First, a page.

Imran Khan, the Pakistani cricketer turned politician, has been stopped by US immigration officials and questioned about his views on US drone strikes in his country, party officials have said.
Khan, the leader of the Pakistan Movement for Justice party (PTI), has campaigned vociferously for an end to the controversial US campaign of missile strikes against suspected Taliban and al-Qaeda fighters in Pakistan's tribal areas.
The 59-year-old, who was headed to New York, said he was stopped by US officials in Toronto on Friday.
"I was taken off from plane and interrogated by US Immigration in Canada on my views on drones. My stance is known. Drone attacks must stop," he wrote on Twitter.
Khan said the delay meant he missed his flight and a party fundraising lunch in New York, but insisted "nothing will change my stance".
"My stand on drones is very clear. I did not say sorry to them," Khan told Pakistan's GEO news channel.
Ali Zaidi, a senior party leader, demanded "a prompt and thorough inquiry into this sordid episode" and sought "an unconditional apology from the US government".
Earlier this month, Khan, who argues drone strikes are illegal and counterproductive, led thousands of supporters - and a group of US peace activists - on a march to the edge of the restive tribal districts to protest against drones.
Khan says the drone strikes have killed many innocent civilians and are spreading hatred against the US in the troubled region.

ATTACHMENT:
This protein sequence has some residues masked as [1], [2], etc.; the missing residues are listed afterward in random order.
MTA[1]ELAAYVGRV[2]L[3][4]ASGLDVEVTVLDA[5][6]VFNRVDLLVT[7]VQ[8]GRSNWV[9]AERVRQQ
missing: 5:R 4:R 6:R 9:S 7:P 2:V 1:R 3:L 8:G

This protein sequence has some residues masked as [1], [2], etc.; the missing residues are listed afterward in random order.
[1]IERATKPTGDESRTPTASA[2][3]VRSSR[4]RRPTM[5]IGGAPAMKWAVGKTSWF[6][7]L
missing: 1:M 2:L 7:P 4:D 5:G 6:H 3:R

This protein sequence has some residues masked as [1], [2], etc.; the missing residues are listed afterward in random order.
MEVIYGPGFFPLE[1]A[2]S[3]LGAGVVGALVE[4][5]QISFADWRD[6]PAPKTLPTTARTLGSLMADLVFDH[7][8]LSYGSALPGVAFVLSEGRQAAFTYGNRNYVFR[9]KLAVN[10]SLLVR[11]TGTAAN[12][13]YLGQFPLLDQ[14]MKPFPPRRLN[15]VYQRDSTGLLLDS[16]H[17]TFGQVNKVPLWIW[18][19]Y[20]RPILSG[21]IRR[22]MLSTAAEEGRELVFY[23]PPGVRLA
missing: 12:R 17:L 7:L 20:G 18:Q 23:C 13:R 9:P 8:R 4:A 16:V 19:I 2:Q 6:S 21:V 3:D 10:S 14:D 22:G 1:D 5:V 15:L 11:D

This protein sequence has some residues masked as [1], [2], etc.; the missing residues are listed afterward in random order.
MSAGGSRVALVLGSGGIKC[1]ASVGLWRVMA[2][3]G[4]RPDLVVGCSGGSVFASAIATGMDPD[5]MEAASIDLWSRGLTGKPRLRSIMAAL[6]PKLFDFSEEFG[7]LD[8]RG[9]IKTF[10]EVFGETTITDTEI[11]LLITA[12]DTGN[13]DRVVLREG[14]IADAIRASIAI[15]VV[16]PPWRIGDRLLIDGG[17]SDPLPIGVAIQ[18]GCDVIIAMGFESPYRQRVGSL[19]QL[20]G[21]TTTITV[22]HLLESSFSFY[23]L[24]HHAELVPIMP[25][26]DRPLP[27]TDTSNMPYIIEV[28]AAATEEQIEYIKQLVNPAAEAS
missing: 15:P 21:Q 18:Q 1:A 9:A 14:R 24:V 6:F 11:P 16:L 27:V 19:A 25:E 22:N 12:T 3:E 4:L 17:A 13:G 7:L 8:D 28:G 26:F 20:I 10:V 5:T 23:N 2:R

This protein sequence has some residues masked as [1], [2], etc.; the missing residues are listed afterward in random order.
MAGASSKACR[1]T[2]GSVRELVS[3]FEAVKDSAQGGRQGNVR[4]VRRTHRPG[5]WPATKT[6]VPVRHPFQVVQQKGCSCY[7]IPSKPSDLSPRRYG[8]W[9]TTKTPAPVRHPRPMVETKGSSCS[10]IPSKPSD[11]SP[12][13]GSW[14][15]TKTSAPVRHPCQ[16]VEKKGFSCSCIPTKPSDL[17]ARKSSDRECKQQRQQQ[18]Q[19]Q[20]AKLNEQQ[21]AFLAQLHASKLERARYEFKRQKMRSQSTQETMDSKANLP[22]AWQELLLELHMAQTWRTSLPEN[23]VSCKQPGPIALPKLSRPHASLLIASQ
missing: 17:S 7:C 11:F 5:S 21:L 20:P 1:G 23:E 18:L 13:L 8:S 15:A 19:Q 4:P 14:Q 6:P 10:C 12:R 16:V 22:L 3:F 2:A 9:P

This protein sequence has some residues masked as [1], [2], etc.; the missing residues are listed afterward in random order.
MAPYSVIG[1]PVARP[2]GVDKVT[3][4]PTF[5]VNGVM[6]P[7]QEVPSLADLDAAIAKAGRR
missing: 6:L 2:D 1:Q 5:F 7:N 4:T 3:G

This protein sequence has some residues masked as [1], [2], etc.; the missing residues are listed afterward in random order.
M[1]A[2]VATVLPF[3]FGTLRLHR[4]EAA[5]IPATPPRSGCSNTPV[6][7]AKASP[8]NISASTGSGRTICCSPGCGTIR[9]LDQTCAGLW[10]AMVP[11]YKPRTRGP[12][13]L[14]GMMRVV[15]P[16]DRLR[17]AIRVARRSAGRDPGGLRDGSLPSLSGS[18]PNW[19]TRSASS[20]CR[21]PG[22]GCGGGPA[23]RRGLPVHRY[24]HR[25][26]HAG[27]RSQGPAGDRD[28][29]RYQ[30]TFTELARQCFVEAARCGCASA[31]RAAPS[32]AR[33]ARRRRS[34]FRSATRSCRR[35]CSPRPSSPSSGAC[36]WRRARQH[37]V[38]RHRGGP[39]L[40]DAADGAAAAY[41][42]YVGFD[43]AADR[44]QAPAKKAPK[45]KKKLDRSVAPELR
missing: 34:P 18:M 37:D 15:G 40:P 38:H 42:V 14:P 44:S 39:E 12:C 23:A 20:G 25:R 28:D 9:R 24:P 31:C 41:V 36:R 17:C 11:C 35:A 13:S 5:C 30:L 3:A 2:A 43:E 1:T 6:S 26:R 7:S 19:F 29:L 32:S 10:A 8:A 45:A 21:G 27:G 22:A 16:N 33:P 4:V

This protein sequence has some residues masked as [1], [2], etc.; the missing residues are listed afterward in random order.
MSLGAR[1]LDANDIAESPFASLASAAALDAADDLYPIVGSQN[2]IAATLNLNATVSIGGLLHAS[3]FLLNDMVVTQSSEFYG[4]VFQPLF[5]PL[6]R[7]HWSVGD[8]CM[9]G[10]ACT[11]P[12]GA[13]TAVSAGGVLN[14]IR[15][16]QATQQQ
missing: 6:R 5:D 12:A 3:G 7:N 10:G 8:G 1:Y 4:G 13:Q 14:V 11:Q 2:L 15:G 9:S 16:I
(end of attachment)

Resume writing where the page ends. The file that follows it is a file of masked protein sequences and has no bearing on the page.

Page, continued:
The two-day protest march to Tank, the last town before the semi-autonomous tribal belt, included 15,000 of Khan's supporters and dozens of Western peace activists,
It was an unprecedented gesture from a mainstream politician in one of the most dangerous parts of the country, where Taliban and al-Qaeda fighters operate.
Authorities did not allow the protesters to enter the tribal district of South Waziristan - where missiles fired by US drones routinely target fighters - for security reasons and blocked the road to Tank with shipping containers.
Armed groups have killed thousands of people in Pakistan since 2007, and US officials say the drone strikes are a key weapon in the conflict.
But peace campaigners condemn them as a breach of international law, Pakistanis as a violation of sovereignty that breeds extremism, and politicians, including Khan, as a sign of a government complicit in killing its own people.
Khan, who is campaigning ahead of general elections next year, has made opposition to the drone programme a key plank of his party's policy.
Critics accuse him of merely trying to further his own career and of ignoring both atrocities blamed on fighters and alleged abuses by the Pakistani army.
Although leaked US cables have revealed tacit support for the drone strikes from Pakistan's military and civilian leaders, Islamabad has increasingly condemned the programme as relations with Washington have deteriorated.
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|William A. Cook|